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Possibly inspired by the letters Cleary has received as a children's author, this begins with second-grader Leigh Botts' misspelled fan letter to Mr. Henshaw, whose fictitious book itself derives from the old take-off title Forty Ways W. Amuse a Dog. Soon Leigh is in sixth grade and bombarding his still-favorite author with a list of questions to be answered and returned by "next Friday," the day his author report is due. Leigh is disgruntled when Mr. Henshaw's answer comes late, and accompanied by a set of questions for Leigh to answer. He threatens not to, but as "Mom keeps nagging me about your dumb old questions" he finally gets the job done—and through his answers Mr. Henshaw and readers learn that Leigh considers himself "the mediumest boy in school," that his parents have split up, and that he dreams of his truck-driver dad driving him to school "hauling a forty-foot reefer, which would make his outfit add up to eighteen wheels altogether. . . . I guess I wouldn't seem so medium then." Soon Mr. Henshaw recommends keeping a diary (at least partly to get Leigh off his own back) and so the real letters to Mr. Henshaw taper off, with "pretend," unmailed letters (the diary) taking over. . . until Leigh can write "I don't have to pretend to write to Mr. Henshaw anymore. I have learned to say what I think on a piece of paper." Meanwhile Mr. Henshaw offers writing tips, and Leigh, struggling with a story for a school contest, concludes "I think you're right. Maybe I am not ready to write a story." Instead he writes a "true story" about a truck haul with his father in Leigh's real past, and this wins praise from "a real live author" Leigh meets through the school program. Mr. Henshaw has also advised that "a character in a story should solve a problem or change in some way," a standard juvenile-fiction dictum which Cleary herself applies modestly by having Leigh solve his disappearing lunch problem with a burglar-alarmed lunch box—and, more seriously, come to recognize and accept that his father can't be counted on. All of this, in Leigh's simple words, is capably and unobtrusively structured as well as valid and realistic. From the writing tips to the divorced-kid blues, however, it tends to substitute prevailing wisdom for the little jolts of recognition that made the Ramona books so rewarding.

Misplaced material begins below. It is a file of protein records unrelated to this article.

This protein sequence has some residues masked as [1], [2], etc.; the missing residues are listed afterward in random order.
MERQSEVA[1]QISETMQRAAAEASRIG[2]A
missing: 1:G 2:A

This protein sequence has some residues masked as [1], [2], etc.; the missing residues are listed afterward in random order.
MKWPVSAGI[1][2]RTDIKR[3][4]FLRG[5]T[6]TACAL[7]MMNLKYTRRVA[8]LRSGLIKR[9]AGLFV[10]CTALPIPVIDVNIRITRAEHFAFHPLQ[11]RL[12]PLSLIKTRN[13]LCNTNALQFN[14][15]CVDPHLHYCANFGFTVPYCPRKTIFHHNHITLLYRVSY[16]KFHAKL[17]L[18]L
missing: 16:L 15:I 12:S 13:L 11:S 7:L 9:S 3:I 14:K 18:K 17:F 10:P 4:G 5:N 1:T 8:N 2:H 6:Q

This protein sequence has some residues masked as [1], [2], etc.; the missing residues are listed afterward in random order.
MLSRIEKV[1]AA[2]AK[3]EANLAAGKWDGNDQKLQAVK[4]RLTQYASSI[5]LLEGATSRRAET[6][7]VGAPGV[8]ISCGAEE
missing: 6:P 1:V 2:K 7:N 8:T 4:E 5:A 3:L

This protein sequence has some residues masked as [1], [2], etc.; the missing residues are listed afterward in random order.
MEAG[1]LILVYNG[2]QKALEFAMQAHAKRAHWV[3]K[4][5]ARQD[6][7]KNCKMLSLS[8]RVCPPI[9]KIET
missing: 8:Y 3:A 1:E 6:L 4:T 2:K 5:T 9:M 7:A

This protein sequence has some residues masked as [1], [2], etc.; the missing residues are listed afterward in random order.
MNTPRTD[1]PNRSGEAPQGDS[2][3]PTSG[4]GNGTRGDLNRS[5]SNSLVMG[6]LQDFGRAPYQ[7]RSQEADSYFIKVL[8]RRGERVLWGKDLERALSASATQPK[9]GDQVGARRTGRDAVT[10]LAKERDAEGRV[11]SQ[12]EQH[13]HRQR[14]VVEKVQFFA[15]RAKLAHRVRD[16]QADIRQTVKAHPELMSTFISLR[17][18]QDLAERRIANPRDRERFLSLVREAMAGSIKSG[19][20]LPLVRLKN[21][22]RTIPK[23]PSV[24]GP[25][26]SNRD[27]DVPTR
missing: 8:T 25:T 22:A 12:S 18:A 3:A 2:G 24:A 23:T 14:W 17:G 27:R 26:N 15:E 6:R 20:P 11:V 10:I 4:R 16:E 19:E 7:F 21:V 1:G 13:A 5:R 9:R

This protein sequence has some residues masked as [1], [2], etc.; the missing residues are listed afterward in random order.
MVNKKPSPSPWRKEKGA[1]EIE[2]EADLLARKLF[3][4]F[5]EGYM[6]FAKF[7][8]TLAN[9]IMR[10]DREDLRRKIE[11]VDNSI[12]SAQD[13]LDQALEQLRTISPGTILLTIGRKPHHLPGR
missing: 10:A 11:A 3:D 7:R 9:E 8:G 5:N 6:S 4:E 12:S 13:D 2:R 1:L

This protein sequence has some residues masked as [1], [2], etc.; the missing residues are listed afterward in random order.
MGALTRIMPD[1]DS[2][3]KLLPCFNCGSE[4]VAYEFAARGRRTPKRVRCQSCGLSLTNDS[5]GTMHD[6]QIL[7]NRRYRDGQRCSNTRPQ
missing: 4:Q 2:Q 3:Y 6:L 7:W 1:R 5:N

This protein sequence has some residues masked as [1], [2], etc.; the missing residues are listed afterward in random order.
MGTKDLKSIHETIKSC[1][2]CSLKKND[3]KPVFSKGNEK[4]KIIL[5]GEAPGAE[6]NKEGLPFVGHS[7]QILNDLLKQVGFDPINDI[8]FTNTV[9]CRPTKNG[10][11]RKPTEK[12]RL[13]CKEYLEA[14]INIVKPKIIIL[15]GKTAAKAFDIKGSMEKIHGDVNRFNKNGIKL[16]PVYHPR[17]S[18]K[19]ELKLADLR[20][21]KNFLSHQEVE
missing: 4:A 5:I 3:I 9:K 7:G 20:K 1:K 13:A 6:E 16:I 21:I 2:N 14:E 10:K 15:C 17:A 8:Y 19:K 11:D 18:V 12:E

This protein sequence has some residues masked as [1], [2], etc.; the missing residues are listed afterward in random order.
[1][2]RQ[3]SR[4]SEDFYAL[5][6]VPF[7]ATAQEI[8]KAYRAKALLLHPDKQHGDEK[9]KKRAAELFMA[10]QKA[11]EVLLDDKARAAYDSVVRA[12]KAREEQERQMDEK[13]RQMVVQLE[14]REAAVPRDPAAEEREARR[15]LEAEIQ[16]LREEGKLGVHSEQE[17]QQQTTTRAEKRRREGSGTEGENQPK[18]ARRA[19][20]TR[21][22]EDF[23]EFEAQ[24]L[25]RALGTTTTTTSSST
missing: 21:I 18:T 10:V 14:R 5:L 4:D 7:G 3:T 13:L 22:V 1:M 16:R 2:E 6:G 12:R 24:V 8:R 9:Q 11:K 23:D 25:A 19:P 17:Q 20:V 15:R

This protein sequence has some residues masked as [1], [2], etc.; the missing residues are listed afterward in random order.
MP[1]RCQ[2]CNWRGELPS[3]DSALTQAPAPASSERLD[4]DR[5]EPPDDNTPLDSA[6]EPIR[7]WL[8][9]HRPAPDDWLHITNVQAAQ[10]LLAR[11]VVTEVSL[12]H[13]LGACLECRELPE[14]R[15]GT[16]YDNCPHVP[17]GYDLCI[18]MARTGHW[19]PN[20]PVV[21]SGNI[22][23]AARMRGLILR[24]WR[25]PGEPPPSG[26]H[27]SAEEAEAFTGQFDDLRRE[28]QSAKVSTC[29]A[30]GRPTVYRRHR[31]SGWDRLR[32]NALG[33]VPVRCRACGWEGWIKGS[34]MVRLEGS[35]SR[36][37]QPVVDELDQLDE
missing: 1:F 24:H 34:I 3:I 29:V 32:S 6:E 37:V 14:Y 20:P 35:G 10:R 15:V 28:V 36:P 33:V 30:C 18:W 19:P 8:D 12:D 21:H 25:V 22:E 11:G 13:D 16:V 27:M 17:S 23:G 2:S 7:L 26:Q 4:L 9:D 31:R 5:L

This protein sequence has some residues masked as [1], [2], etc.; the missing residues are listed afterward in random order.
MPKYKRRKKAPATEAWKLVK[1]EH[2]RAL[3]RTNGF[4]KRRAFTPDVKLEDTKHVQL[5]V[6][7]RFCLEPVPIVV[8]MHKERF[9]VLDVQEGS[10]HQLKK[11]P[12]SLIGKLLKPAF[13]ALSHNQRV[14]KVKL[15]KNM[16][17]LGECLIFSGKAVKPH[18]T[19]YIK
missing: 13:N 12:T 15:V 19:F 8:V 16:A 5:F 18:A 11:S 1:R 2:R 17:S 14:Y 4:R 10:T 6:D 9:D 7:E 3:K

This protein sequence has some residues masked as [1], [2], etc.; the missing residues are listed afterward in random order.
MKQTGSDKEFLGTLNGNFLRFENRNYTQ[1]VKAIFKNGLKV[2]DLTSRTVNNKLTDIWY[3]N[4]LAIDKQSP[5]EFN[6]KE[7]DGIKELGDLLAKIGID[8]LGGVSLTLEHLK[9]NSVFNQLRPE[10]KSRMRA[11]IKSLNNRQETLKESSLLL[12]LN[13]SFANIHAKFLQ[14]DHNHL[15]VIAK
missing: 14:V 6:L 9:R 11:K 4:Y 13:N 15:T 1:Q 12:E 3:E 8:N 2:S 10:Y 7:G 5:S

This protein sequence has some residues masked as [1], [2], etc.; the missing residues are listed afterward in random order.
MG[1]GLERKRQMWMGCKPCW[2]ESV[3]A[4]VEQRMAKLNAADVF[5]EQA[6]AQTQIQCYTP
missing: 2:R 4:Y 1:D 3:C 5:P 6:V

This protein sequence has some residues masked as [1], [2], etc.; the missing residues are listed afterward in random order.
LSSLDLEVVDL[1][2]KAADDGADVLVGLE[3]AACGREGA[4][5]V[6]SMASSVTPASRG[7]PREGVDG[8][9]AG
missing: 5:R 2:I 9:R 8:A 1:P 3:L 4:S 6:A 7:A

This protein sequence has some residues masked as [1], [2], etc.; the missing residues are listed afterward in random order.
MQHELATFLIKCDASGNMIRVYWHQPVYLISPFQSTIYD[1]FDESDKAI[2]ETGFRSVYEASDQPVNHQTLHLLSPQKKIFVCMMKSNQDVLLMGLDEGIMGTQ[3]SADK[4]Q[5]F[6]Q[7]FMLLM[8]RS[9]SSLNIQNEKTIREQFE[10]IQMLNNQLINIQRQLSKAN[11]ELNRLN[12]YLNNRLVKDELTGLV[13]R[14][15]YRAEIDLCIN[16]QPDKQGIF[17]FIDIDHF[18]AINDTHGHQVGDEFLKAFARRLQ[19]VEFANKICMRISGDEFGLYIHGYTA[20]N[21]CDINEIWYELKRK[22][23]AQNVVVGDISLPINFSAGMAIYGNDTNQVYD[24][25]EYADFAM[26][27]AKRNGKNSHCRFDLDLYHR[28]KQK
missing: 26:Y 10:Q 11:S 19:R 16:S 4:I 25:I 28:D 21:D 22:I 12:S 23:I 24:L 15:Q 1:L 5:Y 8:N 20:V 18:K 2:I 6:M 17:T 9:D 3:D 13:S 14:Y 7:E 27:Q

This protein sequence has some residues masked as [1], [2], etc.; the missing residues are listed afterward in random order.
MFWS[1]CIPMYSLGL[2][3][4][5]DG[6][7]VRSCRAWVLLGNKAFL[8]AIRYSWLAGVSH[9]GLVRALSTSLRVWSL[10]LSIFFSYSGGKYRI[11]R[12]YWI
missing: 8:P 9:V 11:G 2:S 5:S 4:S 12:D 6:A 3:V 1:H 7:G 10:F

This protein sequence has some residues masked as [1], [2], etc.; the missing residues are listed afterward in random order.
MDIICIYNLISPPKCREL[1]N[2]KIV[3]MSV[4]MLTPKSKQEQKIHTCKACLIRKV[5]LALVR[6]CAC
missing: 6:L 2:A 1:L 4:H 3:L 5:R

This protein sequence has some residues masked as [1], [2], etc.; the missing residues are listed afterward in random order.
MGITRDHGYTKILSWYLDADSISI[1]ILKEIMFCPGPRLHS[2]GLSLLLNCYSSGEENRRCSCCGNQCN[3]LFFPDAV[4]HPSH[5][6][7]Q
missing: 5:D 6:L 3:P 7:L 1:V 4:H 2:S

Pub Date: Aug. 22, 1983

ISBN: 143511096X

Page Count: 133

Publisher: Morrow/HarperCollins

Review Posted Online: Oct. 16, 2011

Kirkus Reviews Issue: Aug. 1, 1983

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Necessarily swift and adumbrative as well as inclusive, focused, and graceful.


A light-speed tour of (mostly) Western poetry, from the 4,000-year-old Gilgamesh to the work of Australian poet Les Murray, who died in 2019.

In the latest entry in the publisher’s Little Histories series, Carey, an emeritus professor at Oxford whose books include What Good Are the Arts? and The Unexpected Professor: An Oxford Life in Books, offers a quick definition of poetry—“relates to language as music relates to noise. It is language made special”—before diving in to poetry’s vast history. In most chapters, the author deals with only a few writers, but as the narrative progresses, he finds himself forced to deal with far more than a handful. In his chapter on 20th-century political poets, for example, he talks about 14 writers in seven pages. Carey displays a determination to inform us about who the best poets were—and what their best poems were. The word “greatest” appears continually; Chaucer was “the greatest medieval English poet,” and Langston Hughes was “the greatest male poet” of the Harlem Renaissance. For readers who need a refresher—or suggestions for the nightstand—Carey provides the best-known names and the most celebrated poems, including Paradise Lost (about which the author has written extensively), “Kubla Khan,” “Ozymandias,” “The Charge of the Light Brigade,” Wordsworth and Coleridge’s Lyrical Ballads, which “changed the course of English poetry.” Carey explains some poetic technique (Hopkins’ “sprung rhythm”) and pauses occasionally to provide autobiographical tidbits—e.g., John Masefield, who wrote the famous “Sea Fever,” “hated the sea.” We learn, as well, about the sexuality of some poets (Auden was bisexual), and, especially later on, Carey discusses the demons that drove some of them, Robert Lowell and Sylvia Plath among them. Refreshingly, he includes many women in the volume—all the way back to Sappho—and has especially kind words for Marianne Moore and Elizabeth Bishop, who share a chapter.

Necessarily swift and adumbrative as well as inclusive, focused, and graceful.

Pub Date: April 21, 2020

ISBN: 978-0-300-23222-6

Page Count: 304

Publisher: Yale Univ.

Review Posted Online: Feb. 9, 2020

Kirkus Reviews Issue: March 1, 2020